|42||National Textile Center, "Electrostatic Spinning and Properties of Ultrafine Fibers", http://www.ntcresearch.org/currently/year8/M98-DO1.htm, last updated May 19, 1999, pp. 1-4.|
|43||Ohzawa, Y. et al., "Studies on Dry Spinning. I. Fundamental Equations", Jour. of Applied Polymer Science, vol. 13, pp. 257-283 (1969).|
|44||Ohzawa, Y. et al., "Studies on Dry Spinning. II. Numerical Solutions for Some Polymer-Solvent Systems Based on the Assumption that Drying is Controlled by Boundary-Layer Mass Transfer", Jour. of Applied Polymer Science, vol. 14, pp. 1879-1899 (1970).|
|45||Oleinik, V. et al., "Formation of ester bonds during the thermal treatment of fibers from mixtures of poly(vinyl alcohol) and polyacrylic acid," Khimicheskaya Promyshlennost Ukrainy, Russian Edition vol. 3, abstract page only (1968).|
|46||Petryanov, I. et al., "Adhesion of Finely Dispersed Particles to the Surface of Coating Materials", Translated from Doklady Akademii Nauk SSSR, vol. 288, No. 5, pp. 515-551, Original Article submitted Jul. 3, 1985.|
|47||Reneker, D. et al., "Nanometre diameter fibres of polymer, produced by electrospinning," Nanotechnology, vol. 7, pp. 216-223 (1996).|
|48||SBCCOM-Natick Public Affairs, "Army Teams with Universities to Develop Electrospun Membranes and Fabrics for Soldier Protection", http://www.Natick.army.mil/pao/1998/98-26.htm, last updated 0/27/00, pp. 1-2.|
|49||Shambaugh, R., "A Macroscopic View of the Melt-Blowing Process for Producing Microfibers", Ind. Eng. Chem. Res., vol. 27, No. 12, pp. 2363-2372 (1988).|
|50||Shepelev, A. et al., "Polymeric Fiber Materials for Fine Cleaning of Gases", J. Aerosol Sci., Suppl. 1, vol. 26, pp. 5919-5920, (1995).|
|51||Shieh, J. et al., "Preparation of N-Methylol Nylon-6 Membranes for Pervaporation of Ethanol-Water Mixtures", Department of Chemical Engineering University of Waterloo, Ontario N2L 3G1, Canada, pp. 855-863 (Received Jun. 24, 1996).|
|52||Sioen, J., "The Coating Company of the Future", Jour. of Coated Fabrics, vol. 28, pp. 73-79 (Jul. 1998).|
|53||Smith, J., "Cellulose Acetate Fibrets: a Fibrillated Pulp with High Surface Area", Tappi Journal, pp. 185-193 (Dec. 1988).|
|54||Smith, R. et al., "Phase Behavior and Reaction of Nylon 6/6 in Water at High Temperatures and Pressures", Jour. of Applied Polymer Science, vol. 76, pp. 1062-1073 (2000).|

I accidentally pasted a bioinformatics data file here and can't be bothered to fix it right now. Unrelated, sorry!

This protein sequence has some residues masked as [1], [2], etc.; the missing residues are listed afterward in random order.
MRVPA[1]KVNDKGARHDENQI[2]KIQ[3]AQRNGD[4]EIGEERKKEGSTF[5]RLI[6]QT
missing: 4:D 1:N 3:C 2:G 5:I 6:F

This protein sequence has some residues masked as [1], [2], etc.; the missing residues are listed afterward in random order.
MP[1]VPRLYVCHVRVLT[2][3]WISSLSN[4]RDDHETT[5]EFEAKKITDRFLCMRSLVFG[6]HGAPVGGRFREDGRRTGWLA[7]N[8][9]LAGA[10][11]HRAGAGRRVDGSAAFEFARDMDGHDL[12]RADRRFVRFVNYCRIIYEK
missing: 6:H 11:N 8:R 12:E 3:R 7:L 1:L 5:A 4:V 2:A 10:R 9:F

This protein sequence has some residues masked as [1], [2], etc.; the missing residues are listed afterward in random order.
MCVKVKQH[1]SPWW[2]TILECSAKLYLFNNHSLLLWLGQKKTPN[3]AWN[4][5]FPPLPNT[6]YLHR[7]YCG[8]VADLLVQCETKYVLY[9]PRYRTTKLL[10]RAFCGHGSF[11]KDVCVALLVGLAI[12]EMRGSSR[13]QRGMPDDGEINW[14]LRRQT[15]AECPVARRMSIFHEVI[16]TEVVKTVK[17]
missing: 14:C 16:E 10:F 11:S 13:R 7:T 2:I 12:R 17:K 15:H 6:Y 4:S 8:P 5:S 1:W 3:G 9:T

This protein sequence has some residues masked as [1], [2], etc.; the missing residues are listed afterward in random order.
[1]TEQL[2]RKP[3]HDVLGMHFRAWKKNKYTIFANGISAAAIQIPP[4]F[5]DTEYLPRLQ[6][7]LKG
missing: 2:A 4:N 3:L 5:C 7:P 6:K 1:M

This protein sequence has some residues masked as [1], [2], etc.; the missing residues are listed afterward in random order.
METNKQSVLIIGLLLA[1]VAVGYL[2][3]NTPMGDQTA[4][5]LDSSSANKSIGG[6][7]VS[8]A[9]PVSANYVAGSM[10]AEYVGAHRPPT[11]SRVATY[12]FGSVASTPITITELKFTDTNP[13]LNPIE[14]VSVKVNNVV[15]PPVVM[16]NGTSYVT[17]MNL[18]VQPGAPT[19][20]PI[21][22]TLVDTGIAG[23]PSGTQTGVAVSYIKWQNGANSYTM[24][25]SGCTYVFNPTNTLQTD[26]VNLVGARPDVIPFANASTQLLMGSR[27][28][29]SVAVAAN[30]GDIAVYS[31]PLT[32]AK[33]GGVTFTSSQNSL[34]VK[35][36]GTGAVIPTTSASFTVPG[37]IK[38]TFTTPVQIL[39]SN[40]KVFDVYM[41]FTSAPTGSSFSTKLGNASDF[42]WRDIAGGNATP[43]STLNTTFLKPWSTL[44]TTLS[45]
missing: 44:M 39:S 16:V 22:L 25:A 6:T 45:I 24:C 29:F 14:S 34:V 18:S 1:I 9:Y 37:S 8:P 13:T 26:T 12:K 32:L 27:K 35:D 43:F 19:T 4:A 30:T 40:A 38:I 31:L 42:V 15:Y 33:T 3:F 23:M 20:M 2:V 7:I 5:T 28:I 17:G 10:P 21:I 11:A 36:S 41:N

|55||Taylor, G., Viscosity and Molecular Weight of Nylon, "The Relation of the Viscosity of Nylon Solutions in Formic Acid to Molecular Weight as Determined by End-Group Measurements", ContributionFrom The Chemical Department, Experimental Station, E.I. Du Pont De Nemours & Company, pp. 635-637 (Mar. 1947).|
|56||Wadsworth, L. et al., "Development of Highly Breathable and Effective Blood/Viral Barrier Laminates of Microporous Films, Staple Fibers and Nonwovens", Jour. of Coated Fabrics, vol. 28, pp. 12-28 (Jul. 1998).|
|57||Wang, F. et al. "Hydrogen Bonding in Polyamide Toughened Novolac Type Phenolic Resin", Jour. of Applied Polymer Science, vol. 74, pp. 2283-2289 (1999).|
|58||Wang, H. et al., "Synthesis and Properties of Nylon 6 Modified with Various Aromatic Polyamides", Jour. of Applied Polymer Science, vol. 68, pp. 1031-1043 (1998).|
|59||Wente, V., "Superfine Thermoplastic Fibers", Industrial and Bio-Chemistry, Naval Research Laboratory, Washington 25, D.C., vol. 48, No. 8, pp. 1342-1346 (Aug. 1986).|
|60||Wente, V., "Superfine Thermoplastic Fibers", Industrial and Bio—Chemistry, Naval Research Laboratory, Washington 25, D.C., vol. 48, No. 8, pp. 1342-1346 (Aug. 1986).|
|Brevet citant||Date de dépôt||Date de publication||Déposant||Titre|
|US6924028 *||30 sept. 2003||2 août 2005||Donaldson Company, Inc.||Polymer, polymer microfiber, polymer nanofiber and applications including filter structures|
|US7008465 *||16 juin 2004||7 mars 2006||Donaldson Company, Inc.||Cleanable high efficiency filter media structure and applications for use|
|US7259503 *||18 janv. 2006||21 août 2007||Sri International||Electroactive polymers|
|US7270693 *||16 janv. 2006||18 sept. 2007||Donaldson Company, Inc.||Polymer, polymer microfiber, polymer nanofiber and applications including filter structures|
|US7282075||8 déc. 2003||16 oct. 2007||Donaldson Company, Inc.||Z-filter media with reverse-flow cleaning systems and methods|
|US7316723 *||6 avr. 2006||8 janv. 2008||Donaldson Company, Inc.||Air filter with fine fiber and spun bonded media|
|US7338544||12 janv. 2006||4 mars 2008||Donaldson Company, Inc.||Z-filter media with reverse-flow cleaning systems and methods|
|US7390760||2 nov. 2004||24 juin 2008||Kimberly-Clark Worldwide, Inc.||Composite nanofiber materials and methods for making same|
|US7468575||9 juil. 2007||23 déc. 2008||Sri International||Electroactive polymer electrodes|
|US7517479 *||3 déc. 2004||14 avr. 2009||Bango Joseph J||Method of utilizing MEMS based devices to produce electrospun fibers for commercial, industrial and medical use|
|US7618702 *||13 déc. 2006||17 nov. 2009||Cornell Research Foundation, Inc.||Cellulosic/polyamide composite|
|US7641055||10 nov. 2005||5 janv. 2010||Donaldson Company, Inc.||Polysulfone and poly(N-vinyl lactam) polymer alloy and fiber and filter materials made of the alloy|
|US7655070||13 févr. 2007||2 févr. 2010||Donaldson Company, Inc.||Web comprising fine fiber and reactive, adsorptive or absorptive particulate|
|US7689291||1 mai 2006||30 mars 2010||Cardiac Pacemakers, Inc.||Lead with fibrous matrix coating and methods related thereto|
|US7691168||10 oct. 2006||6 avr. 2010||3M Innovative Properties Company||Highly charged, charge stable nanofiber web|